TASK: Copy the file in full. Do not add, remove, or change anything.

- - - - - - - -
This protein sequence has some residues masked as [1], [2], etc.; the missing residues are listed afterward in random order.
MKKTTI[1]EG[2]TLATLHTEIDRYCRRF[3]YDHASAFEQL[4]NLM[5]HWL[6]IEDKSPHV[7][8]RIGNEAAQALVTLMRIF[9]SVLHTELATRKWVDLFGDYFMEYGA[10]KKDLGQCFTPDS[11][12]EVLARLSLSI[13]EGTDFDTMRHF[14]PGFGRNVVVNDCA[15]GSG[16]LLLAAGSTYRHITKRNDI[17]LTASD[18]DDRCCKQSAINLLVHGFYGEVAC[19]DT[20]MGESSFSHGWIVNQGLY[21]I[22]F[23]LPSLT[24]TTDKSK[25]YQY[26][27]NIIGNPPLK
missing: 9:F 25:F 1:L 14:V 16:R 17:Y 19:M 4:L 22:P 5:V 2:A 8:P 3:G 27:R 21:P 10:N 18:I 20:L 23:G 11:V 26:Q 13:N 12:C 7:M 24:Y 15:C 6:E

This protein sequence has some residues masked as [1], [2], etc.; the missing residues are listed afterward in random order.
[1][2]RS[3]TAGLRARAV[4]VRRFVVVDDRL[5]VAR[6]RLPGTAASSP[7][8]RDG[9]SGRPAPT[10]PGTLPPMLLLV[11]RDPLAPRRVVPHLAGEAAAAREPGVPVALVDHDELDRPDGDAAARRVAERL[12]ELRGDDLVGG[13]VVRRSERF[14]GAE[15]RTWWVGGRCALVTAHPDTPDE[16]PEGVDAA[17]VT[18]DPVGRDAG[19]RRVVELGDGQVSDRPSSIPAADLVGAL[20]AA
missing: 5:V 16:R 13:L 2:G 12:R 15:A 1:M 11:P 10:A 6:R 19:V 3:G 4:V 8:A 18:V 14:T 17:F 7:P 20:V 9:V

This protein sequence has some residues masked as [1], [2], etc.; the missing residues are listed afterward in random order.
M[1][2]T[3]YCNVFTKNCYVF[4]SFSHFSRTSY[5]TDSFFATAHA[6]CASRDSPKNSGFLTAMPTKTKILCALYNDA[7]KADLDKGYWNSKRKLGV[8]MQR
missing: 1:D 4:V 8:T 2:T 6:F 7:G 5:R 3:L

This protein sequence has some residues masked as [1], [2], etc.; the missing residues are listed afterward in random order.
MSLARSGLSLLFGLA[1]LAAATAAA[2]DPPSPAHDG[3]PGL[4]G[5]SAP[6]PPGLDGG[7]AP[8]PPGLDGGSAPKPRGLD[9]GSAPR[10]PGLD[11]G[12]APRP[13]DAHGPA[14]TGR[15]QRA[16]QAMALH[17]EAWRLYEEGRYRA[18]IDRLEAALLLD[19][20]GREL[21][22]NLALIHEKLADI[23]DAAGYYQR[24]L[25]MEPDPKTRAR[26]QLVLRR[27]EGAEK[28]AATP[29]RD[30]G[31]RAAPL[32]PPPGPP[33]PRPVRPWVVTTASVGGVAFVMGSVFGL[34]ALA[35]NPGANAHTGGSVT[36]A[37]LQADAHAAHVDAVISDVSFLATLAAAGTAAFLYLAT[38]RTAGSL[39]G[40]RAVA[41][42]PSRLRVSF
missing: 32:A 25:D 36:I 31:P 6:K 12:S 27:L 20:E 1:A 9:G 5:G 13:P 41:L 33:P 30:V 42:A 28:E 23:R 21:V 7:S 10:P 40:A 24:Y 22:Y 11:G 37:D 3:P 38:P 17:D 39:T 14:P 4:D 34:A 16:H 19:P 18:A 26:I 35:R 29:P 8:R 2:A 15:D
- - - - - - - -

This protein sequence has some residues masked as [1], [2], etc.; the missing residues are listed afterward in random order.
MKKTTI[1]EG[2]TLATLHTEIDRYCRRF[3]YDHASAFEQL[4]NLM[5]HWL[6]IEDKSPHV[7][8]RIGNEAAQALVTLMRIF[9]SVLHTELATRKWVDLFGDYFMEYGA[10]KKDLGQCFTPDS[11][12]EVLARLSLSI[13]EGTDFDTMRHF[14]PGFGRNVVVNDCA[15]GSG[16]LLLAAGSTYRHITKRNDI[17]LTASD[18]DDRCCKQSAINLLVHGFYGEVAC[19]DT[20]MGESSFSHGWIVNQGLY[21]I[22]F[23]LPSLT[24]TTDKSK[25]YQY[26][27]NIIGNPPLK
missing: 9:F 25:F 1:L 14:V 16:R 17:Y 19:M 4:L 22:P 5:V 2:A 8:P 3:G 27:R 21:P 10:N 18:I 20:L 23:G 11:V 26:Q 13:N 12:C 7:M 24:Y 15:C 6:E

This protein sequence has some residues masked as [1], [2], etc.; the missing residues are listed afterward in random order.
[1][2]RS[3]TAGLRARAV[4]VRRFVVVDDRL[5]VAR[6]RLPGTAASSP[7][8]RDG[9]SGRPAPT[10]PGTLPPMLLLV[11]RDPLAPRRVVPHLAGEAAAAREPGVPVALVDHDELDRPDGDAAARRVAERL[12]ELRGDDLVGG[13]VVRRSERF[14]GAE[15]RTWWVGGRCALVTAHPDTPDE[16]PEGVDAA[17]VT[18]DPVGRDAG[19]RRVVELGDGQVSDRPSSIPAADLVGAL[20]AA
missing: 5:V 16:R 13:L 2:G 12:R 15:A 1:M 11:P 10:A 6:R 19:V 3:G 4:V 8:A 18:V 14:T 17:F 7:P 20:V 9:V

This protein sequence has some residues masked as [1], [2], etc.; the missing residues are listed afterward in random order.
M[1][2]T[3]YCNVFTKNCYVF[4]SFSHFSRTSY[5]TDSFFATAHA[6]CASRDSPKNSGFLTAMPTKTKILCALYNDA[7]KADLDKGYWNSKRKLGV[8]MQR
missing: 1:D 4:V 8:T 2:T 6:F 7:G 5:R 3:L

This protein sequence has some residues masked as [1], [2], etc.; the missing residues are listed afterward in random order.
MSLARSGLSLLFGLA[1]LAAATAAA[2]DPPSPAHDG[3]PGL[4]G[5]SAP[6]PPGLDGG[7]AP[8]PPGLDGGSAPKPRGLD[9]GSAPR[10]PGLD[11]G[12]APRP[13]DAHGPA[14]TGR[15]QRA[16]QAMALH[17]EAWRLYEEGRYRA[18]IDRLEAALLLD[19][20]GREL[21][22]NLALIHEKLADI[23]DAAGYYQR[24]L[25]MEPDPKTRAR[26]QLVLRR[27]EGAEK[28]AATP[29]RD[30]G[31]RAAPL[32]PPPGPP[33]PRPVRPWVVTTASVGGVAFVMGSVFGL[34]ALA[35]NPGANAHTGGSVT[36]A[37]LQADAHAAHVDAVISDVSFLATLAAAGTAAFLYLAT[38]RTAGSL[39]G[40]RAVA[41][42]PSRLRVSF
missing: 32:A 25:D 36:I 31:P 6:K 12:S 27:L 20:E 1:A 9:G 5:G 13:P 41:L 33:P 30:V 42:A 28:E 23:R 21:V 7:S 10:P 40:A 24:Y 22:Y 11:G 37:D 3:P 38:P 17:D 39:T 14:P 4:D 34:A 16:H 19:P 18:A 26:I 35:R 29:P 8:R 2:A 15:D